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2 Types of Beagles: Pictures, Facts and History

Elizabeth Gray

By Elizabeth Gray

close up of beagle dog outdoor

When it comes to charm and soulful expression, few breeds can match the Beagle, one of the most well-known purebred dogs worldwide. These small hunting dogs have the keen noses and vocal abilities of larger hounds, but their size and outgoing nature make them extremely popular as pets.

In this article, you’ll learn more about the two types of Beagles, including facts and history. We’ll also discuss some of the most popular Beagle hybrids and answer frequently asked questions about the breed.

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How Are Beagles Classified?

Purebred Beagles are classified into two types based on their size, specifically by height. Weight is not considered part of the classification process, but shorter Beagles generally weigh a bit less because they’re smaller. The upper range of acceptable Beagle height varies slightly between dogs bred in the United States and the United Kingdom.

Besides their height, there’s no difference between the two types of Beagles. Both Beagles have the same colors, body type, and personality. They were both bred to serve as pack hunters for small game, mainly rabbits.

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The 2 Types of Beagles

1. “Standard” Beagle

Black, Tan, and White Beagle standing outdoor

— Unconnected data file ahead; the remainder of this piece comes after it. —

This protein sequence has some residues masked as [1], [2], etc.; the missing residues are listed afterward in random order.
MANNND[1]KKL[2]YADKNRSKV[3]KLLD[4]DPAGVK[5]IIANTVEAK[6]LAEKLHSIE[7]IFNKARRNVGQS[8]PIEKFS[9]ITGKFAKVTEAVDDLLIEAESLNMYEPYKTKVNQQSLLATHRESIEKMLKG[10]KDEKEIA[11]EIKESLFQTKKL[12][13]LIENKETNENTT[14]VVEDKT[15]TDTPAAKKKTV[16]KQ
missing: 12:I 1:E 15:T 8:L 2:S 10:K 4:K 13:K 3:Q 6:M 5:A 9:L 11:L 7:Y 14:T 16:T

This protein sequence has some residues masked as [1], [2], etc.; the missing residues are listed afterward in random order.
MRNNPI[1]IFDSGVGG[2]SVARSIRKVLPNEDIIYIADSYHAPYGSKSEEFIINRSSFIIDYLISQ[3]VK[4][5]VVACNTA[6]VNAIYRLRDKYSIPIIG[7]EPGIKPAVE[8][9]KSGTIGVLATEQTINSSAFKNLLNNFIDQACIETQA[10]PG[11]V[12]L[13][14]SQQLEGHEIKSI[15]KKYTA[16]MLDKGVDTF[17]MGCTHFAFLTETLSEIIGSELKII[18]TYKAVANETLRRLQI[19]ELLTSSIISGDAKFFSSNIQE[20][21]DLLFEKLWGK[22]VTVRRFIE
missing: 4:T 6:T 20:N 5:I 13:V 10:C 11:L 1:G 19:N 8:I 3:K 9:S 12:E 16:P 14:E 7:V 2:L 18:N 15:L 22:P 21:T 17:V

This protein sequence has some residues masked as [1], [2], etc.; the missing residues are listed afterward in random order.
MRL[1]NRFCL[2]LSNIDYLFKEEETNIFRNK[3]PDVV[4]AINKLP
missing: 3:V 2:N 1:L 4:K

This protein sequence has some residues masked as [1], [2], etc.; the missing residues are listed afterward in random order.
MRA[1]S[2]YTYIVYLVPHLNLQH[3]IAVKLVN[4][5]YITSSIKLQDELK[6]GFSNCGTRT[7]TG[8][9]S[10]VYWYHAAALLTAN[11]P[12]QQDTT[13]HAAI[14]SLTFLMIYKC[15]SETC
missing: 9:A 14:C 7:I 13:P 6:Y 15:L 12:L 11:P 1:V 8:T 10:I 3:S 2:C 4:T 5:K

Image Credit: AlbanyColley, Pixabay
Origin: England, most likely
Lifespan: 10–15 years
Height: 13–15 (or 16) inches

Standard Beagles are the taller of the two types of Beagles, and they can be 13–15 inches tall in the United States. Beagles in the UK can be up to 16 inches tall. Generally, they weigh between 20 and 30 pounds. They are found in several colors, including tricolor, red, tan, brown, or lemon with white.

The breed’s early history is not entirely clear, but they are thought to have originated in England. Small hounds, like modern Beagles, were used to track rabbits and hares, gaining popularity in the 1500s.

Beagles were brought to the United States in the mid-19th century, where they currently reside in the top 10 most popular breeds, according to the AKC. They’re still used for hunting, but they are more frequently found as pets or working as detection dogs for law enforcement and customs officials.

2. “Pocket” Beagles

Pocket Beagle
Image Credit: bunthaweekan anpunya, Shutterstock
Origin: England, most likely
Lifespan: 10-15 years
Height: up to 13 inches

Although they are not a separate breed, “pocket” Beagles are the smaller of the two types. They can’t be more than 13 inches tall, with no lower height limit. Typically, these smaller Beagles weigh less than 20 pounds and are found in the same colors as a standard Beagle.

Like the regular-size Beagles, these dogs also most likely originated from England. It’s not clear when the two types of Beagles became separate sizes. However, early Beagles in the United States were generally shorter, more like Dachshunds.